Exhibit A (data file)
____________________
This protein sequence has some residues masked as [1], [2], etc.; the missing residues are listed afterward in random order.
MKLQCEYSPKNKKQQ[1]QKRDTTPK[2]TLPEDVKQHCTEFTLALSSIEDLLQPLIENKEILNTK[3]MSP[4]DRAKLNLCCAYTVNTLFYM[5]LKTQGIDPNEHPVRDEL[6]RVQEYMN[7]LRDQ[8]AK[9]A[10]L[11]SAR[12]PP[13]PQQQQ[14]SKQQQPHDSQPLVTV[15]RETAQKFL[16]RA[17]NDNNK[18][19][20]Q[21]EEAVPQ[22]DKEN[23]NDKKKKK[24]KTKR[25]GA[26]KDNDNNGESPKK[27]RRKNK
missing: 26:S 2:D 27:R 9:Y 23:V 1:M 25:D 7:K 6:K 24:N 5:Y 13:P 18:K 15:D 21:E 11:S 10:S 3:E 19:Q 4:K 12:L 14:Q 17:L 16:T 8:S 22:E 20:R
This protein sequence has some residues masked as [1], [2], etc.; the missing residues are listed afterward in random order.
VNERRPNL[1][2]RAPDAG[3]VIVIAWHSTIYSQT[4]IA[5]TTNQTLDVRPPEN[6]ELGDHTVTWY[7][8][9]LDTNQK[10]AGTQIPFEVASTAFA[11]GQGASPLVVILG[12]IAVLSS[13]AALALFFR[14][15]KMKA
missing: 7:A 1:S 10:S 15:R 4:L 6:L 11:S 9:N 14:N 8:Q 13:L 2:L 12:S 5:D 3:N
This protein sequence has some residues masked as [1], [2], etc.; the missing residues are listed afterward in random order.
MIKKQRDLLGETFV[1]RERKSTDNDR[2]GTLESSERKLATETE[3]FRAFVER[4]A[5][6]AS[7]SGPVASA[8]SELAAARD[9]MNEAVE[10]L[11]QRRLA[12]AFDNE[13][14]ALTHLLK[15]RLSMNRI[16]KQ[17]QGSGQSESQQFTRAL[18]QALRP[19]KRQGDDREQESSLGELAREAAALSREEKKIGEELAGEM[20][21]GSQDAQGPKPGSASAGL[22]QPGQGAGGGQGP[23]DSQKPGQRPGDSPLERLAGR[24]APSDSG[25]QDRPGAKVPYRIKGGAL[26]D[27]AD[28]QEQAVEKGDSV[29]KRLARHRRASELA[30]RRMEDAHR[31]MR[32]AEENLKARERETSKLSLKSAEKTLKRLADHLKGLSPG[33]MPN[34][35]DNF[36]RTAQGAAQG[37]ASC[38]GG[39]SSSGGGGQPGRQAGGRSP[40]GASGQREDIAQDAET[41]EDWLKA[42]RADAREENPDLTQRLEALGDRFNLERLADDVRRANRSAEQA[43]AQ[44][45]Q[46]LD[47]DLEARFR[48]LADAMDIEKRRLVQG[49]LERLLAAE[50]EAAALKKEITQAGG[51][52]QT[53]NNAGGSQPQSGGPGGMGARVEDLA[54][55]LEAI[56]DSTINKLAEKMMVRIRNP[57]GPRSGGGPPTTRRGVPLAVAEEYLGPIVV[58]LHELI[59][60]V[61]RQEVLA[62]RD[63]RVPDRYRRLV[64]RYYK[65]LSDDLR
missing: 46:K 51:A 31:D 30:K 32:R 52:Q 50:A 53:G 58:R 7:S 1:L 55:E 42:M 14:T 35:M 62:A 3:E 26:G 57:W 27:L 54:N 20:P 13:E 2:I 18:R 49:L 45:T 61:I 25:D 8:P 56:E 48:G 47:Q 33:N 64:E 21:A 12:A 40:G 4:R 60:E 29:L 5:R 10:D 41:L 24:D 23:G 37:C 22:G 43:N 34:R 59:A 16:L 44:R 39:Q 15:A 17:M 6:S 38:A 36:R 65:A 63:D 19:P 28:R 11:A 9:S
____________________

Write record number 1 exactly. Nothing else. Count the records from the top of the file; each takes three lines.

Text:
This protein sequence has some residues masked as [1], [2], etc.; the missing residues are listed afterward in random order.
MKLQCEYSPKNKKQQ[1]QKRDTTPK[2]TLPEDVKQHCTEFTLALSSIEDLLQPLIENKEILNTK[3]MSP[4]DRAKLNLCCAYTVNTLFYM[5]LKTQGIDPNEHPVRDEL[6]RVQEYMN[7]LRDQ[8]AK[9]A[10]L[11]SAR[12]PP[13]PQQQQ[14]SKQQQPHDSQPLVTV[15]RETAQKFL[16]RA[17]NDNNK[18][19][20]Q[21]EEAVPQ[22]DKEN[23]NDKKKKK[24]KTKR[25]GA[26]KDNDNNGESPKK[27]RRKNK
missing: 26:S 2:D 27:R 9:Y 23:V 1:M 25:D 7:K 6:K 24:N 5:Y 13:P 18:K 15:D 21:E 11:S 10:S 3:E 19:Q 4:K 12:L 14:Q 17:L 16:T 8:S 22:E 20:R